Jack Hayes is a journalist for one of the world’s largest news companies. He has reported from Ethiopia, Mozambique, Bahrain, Egypt, Israel, Palestine, Saudi Arabia and many others. Visit him here.
NAW- Tell us about your book, Candleburn. How did you get the idea for it? What is it about?
Candleburn is an action thriller set in Dubai.
It follows two stories that intertwine. The first involves a journalist. He receives a parcel relating to a story and people try to kill him to get hold of the contents: three used cigarette butts.
The second aspect involves a manager at a corporate spying agency called Chrome. Such companies have ballooned in the last decade as governments outsource their espionage efforts to get around pesky things like legal constraints and private clients look for businesses that provide more aggressive services than a traditional private investigator might. Chrome’s agents are turning up dead, one by one.
The core ideas for Candleburn didn’t come from one place.
There are many strands to the plot and it was a process of evolution rather than one with a ‘Eureka!’ moment (or, if you prefer, there was a series of many ‘Eureka!’ moments set over time).
The core theme of the book is Goebbels’ famous line that: ‘if you tell a lie, tell a big lie and tell it often enough, people will start to believe it.’
All of the interconnecting elements of the story, from the bitchy politics of a newspaper office to the grand world of global politics revolve around this.
The actual strands of the plot emerged, therefore, from many sources.
For instance, one came from the continual resurfacing of the story that Britain’s Prince Harry is not the son of Prince Charles. Now, this particular ‘conspiracy theory’ is clear hokum. But, even though it’s obvious rubbish, it’s surprising how many people believe it or, at the very least, give it some level of credence.
One of the points of Candleburn is that it doesn’t matter if an idea is true or not.
If small group of people believe something strongly enough, a lie takes on a power of its own.
Another element emerged from an expectation I had in 2010 that new terrorist groups would splinter from Al Qaida. These would use extreme religion as a cloak but, underneath the message they claim to represent, they would actually be more like profit-maximising companies.
I regret to say, this has proved prescient with the rise of ISIS (among others).
NAW- How long did you take to finish the book? How did you decide the title?
Candleburn took 12 weeks to write.
That’s slower than I’d like but I work a full time job as a reporter for a multinational, so is reasonably standard. It took a good deal longer to go through the editing process and find a publisher. I was very pleased to have Endeavour Press take it on.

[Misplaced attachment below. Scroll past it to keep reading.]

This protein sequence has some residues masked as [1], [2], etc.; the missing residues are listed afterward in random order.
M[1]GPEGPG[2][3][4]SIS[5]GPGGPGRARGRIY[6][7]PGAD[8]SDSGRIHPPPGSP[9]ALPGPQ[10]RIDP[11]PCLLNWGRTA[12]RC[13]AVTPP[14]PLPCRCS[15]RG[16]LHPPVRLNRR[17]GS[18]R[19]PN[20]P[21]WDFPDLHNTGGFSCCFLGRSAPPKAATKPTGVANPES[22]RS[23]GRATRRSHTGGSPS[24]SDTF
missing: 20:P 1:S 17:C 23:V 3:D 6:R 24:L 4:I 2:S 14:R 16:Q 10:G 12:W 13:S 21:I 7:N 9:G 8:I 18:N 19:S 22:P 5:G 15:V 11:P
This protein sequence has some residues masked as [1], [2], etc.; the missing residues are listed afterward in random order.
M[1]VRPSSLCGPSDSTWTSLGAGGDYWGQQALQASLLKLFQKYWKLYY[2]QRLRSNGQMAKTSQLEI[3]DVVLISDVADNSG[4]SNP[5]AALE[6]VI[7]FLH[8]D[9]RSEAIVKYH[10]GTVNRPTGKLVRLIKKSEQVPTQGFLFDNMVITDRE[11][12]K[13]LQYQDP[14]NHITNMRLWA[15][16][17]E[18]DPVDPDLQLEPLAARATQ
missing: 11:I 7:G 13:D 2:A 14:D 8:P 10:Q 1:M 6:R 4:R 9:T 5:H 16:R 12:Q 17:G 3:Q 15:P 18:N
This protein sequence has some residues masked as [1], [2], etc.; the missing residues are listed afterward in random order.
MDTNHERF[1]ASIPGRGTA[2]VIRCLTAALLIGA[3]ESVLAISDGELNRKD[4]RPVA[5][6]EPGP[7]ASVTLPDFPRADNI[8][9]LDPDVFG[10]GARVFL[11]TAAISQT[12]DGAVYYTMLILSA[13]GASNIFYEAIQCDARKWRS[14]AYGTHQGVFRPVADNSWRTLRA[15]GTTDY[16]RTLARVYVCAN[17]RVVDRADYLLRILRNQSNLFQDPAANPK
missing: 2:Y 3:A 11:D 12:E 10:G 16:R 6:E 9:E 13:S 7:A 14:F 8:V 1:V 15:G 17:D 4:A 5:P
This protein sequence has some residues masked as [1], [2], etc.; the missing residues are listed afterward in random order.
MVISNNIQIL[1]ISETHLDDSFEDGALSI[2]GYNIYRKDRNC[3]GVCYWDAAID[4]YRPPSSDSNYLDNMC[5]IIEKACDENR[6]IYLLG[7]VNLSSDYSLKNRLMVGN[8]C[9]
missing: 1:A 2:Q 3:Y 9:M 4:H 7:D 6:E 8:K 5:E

The title comes from a song by a band called Dishwalla. The song does not feature in the book. Nor is it referenced. If you like, it’s a tip of the hat, or a ‘thank you’, to them for creating music that I’ve enjoyed.
In the novel, Candleburn is an amalgamation of the name of the emergent terrorist organization ‘The Candle’ and their favoured method of torture: burning away their victim’s fingers and toes.
NAW- Tell us about the character of Nate. How did you develop the character?
The lead character in Candleburn is the journalist Blake Helliker. He is a strong, proportional and athletic man; your standard, square-jawed hero.
The nature of Candleburn meant there was going to be a secondary lead – and that character became Nate “Asp” Aspinal.
I wanted a contrast between the two.
Not everyone is six foot tall and built like The Terminator. Some people are shorter than average and others are cerebral – though, no less heroic in personality.
Based on that, Nate began to form.
He’s analogous to a ‘John Steed’ from the 1960s Avengers TV series, given a modern twist. He uses his brain to defeat his foes. He has two degrees; one in Anglo Saxon and a second in Astrophysics. He abhors guns. He’s bald, with a van dyke beard. He has a little bit of a temper, especially when the ‘red mist’ descends.
Knowing these characteristics, I can begin to pick out the clothes he wears, the shoes, how he walks – naturally, he went to Oxford or Cambridge (Cambridge as it happens) – which gives me his accent, how he speaks, the words he uses, his wife, how he met her, the likely names they’d pick for their kids…
And out of these acorns, characters grow.
NAW- What made you choose Dubai as a setting for the novel?
I lived in Dubai, working as a journalist, for two years.
I wrote Candleburn shortly after I returned to England, in part to tie together themes and concepts that had been floating around my brain while I’d travelled the Gulf and, in part, to make a break from my previous novel, Blood Red Sea, which I’d written while in Dubai.
Blood Red Sea was a World War 2 action adventure in the mould of Where Eagles Dare and The Eagle Has Landed.